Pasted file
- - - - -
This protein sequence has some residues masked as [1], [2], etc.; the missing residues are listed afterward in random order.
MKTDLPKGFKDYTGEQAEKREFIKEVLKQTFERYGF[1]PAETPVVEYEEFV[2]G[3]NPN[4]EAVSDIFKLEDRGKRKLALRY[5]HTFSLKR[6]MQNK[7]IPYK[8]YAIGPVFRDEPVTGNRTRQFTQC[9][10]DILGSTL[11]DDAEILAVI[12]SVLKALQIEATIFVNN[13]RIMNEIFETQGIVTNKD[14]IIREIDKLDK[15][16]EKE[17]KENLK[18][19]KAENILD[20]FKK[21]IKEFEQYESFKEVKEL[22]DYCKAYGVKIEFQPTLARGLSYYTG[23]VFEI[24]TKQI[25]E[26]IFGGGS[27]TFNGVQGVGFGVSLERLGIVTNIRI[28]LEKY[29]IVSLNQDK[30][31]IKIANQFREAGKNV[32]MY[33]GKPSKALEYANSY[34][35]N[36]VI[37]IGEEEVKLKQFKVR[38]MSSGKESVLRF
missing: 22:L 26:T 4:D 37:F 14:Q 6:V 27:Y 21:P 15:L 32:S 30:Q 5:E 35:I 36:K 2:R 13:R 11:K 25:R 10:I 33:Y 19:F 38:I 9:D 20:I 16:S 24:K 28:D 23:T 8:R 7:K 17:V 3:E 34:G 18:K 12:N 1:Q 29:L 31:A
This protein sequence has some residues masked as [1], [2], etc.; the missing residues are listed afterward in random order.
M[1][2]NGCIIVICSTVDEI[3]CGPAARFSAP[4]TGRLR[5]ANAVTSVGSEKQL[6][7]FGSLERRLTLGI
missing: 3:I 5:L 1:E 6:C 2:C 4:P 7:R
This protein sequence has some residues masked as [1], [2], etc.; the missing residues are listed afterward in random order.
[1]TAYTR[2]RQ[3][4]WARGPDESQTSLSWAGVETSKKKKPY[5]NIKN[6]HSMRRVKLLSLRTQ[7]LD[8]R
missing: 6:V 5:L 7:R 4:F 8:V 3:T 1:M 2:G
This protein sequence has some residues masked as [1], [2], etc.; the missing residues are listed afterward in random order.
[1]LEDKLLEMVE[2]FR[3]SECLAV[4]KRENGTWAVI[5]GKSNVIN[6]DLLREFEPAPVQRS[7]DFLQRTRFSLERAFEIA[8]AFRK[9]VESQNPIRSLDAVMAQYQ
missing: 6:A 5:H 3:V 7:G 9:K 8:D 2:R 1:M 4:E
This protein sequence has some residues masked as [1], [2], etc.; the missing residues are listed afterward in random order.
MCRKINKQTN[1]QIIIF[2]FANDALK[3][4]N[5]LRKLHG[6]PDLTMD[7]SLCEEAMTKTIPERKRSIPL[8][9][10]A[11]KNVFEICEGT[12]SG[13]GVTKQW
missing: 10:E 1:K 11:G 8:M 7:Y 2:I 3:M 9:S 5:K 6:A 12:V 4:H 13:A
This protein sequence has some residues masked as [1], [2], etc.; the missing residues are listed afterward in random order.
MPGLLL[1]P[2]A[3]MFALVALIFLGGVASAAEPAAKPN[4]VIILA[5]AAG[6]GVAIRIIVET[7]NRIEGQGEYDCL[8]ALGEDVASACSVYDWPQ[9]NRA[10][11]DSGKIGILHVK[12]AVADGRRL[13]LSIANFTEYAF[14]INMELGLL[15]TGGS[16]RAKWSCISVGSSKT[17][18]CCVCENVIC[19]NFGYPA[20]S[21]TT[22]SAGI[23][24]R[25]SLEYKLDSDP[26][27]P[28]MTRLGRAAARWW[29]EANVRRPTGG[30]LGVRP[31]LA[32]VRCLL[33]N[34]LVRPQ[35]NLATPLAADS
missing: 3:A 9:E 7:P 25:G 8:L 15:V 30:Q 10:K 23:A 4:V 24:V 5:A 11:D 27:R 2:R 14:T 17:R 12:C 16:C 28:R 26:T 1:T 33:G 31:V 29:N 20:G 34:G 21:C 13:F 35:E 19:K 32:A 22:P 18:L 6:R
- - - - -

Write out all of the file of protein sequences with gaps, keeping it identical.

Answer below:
This protein sequence has some residues masked as [1], [2], etc.; the missing residues are listed afterward in random order.
MKTDLPKGFKDYTGEQAEKREFIKEVLKQTFERYGF[1]PAETPVVEYEEFV[2]G[3]NPN[4]EAVSDIFKLEDRGKRKLALRY[5]HTFSLKR[6]MQNK[7]IPYK[8]YAIGPVFRDEPVTGNRTRQFTQC[9][10]DILGSTL[11]DDAEILAVI[12]SVLKALQIEATIFVNN[13]RIMNEIFETQGIVTNKD[14]IIREIDKLDK[15][16]EKE[17]KENLK[18][19]KAENILD[20]FKK[21]IKEFEQYESFKEVKEL[22]DYCKAYGVKIEFQPTLARGLSYYTG[23]VFEI[24]TKQI[25]E[26]IFGGGS[27]TFNGVQGVGFGVSLERLGIVTNIRI[28]LEKY[29]IVSLNQDK[30][31]IKIANQFREAGKNV[32]MY[33]GKPSKALEYANSY[34][35]N[36]VI[37]IGEEEVKLKQFKVR[38]MSSGKESVLRF
missing: 22:L 26:T 4:D 37:F 14:Q 6:V 27:Y 21:P 15:L 32:S 30:Q 5:E 35:I 36:K 2:R 13:R 11:K 25:R 10:I 33:Y 19:F 38:I 9:D 20:I 16:S 24:K 28:D 23:T 8:R 7:K 17:V 3:E 34:G 18:K 12:N 1:Q 29:L 31:A
This protein sequence has some residues masked as [1], [2], etc.; the missing residues are listed afterward in random order.
M[1][2]NGCIIVICSTVDEI[3]CGPAARFSAP[4]TGRLR[5]ANAVTSVGSEKQL[6][7]FGSLERRLTLGI
missing: 3:I 5:L 1:E 6:C 2:C 4:P 7:R
This protein sequence has some residues masked as [1], [2], etc.; the missing residues are listed afterward in random order.
[1]TAYTR[2]RQ[3][4]WARGPDESQTSLSWAGVETSKKKKPY[5]NIKN[6]HSMRRVKLLSLRTQ[7]LD[8]R
missing: 6:V 5:L 7:R 4:F 8:V 3:T 1:M 2:G
This protein sequence has some residues masked as [1], [2], etc.; the missing residues are listed afterward in random order.
[1]LEDKLLEMVE[2]FR[3]SECLAV[4]KRENGTWAVI[5]GKSNVIN[6]DLLREFEPAPVQRS[7]DFLQRTRFSLERAFEIA[8]AFRK[9]VESQNPIRSLDAVMAQYQ
missing: 6:A 5:H 3:V 7:G 9:K 8:D 2:R 1:M 4:E
This protein sequence has some residues masked as [1], [2], etc.; the missing residues are listed afterward in random order.
MCRKINKQTN[1]QIIIF[2]FANDALK[3][4]N[5]LRKLHG[6]PDLTMD[7]SLCEEAMTKTIPERKRSIPL[8][9][10]A[11]KNVFEICEGT[12]SG[13]GVTKQW
missing: 10:E 1:K 11:G 8:M 7:Y 2:I 3:M 9:S 5:K 6:A 12:V 4:H 13:A
This protein sequence has some residues masked as [1], [2], etc.; the missing residues are listed afterward in random order.
MPGLLL[1]P[2]A[3]MFALVALIFLGGVASAAEPAAKPN[4]VIILA[5]AAG[6]GVAIRIIVET[7]NRIEGQGEYDCL[8]ALGEDVASACSVYDWPQ[9]NRA[10][11]DSGKIGILHVK[12]AVADGRRL[13]LSIANFTEYAF[14]INMELGLL[15]TGGS[16]RAKWSCISVGSSKT[17][18]CCVCENVIC[19]NFGYPA[20]S[21]TT[22]SAGI[23][24]R[25]SLEYKLDSDP[26][27]P[28]MTRLGRAAARWW[29]EANVRRPTGG[30]LGVRP[31]LA[32]VRCLL[33]N[34]LVRPQ[35]NLATPLAADS
missing: 3:A 9:E 7:P 25:G 8:L 15:V 30:Q 10:K 23:A 4:V 24:V 5:A 11:D 27:R 2:R 14:T 17:R 12:C 16:C 28:R 26:T 1:T 33:G 31:V 29:N 20:G 34:G 21:C 13:F 35:E 19:K 32:A 22:P 18:L 6:R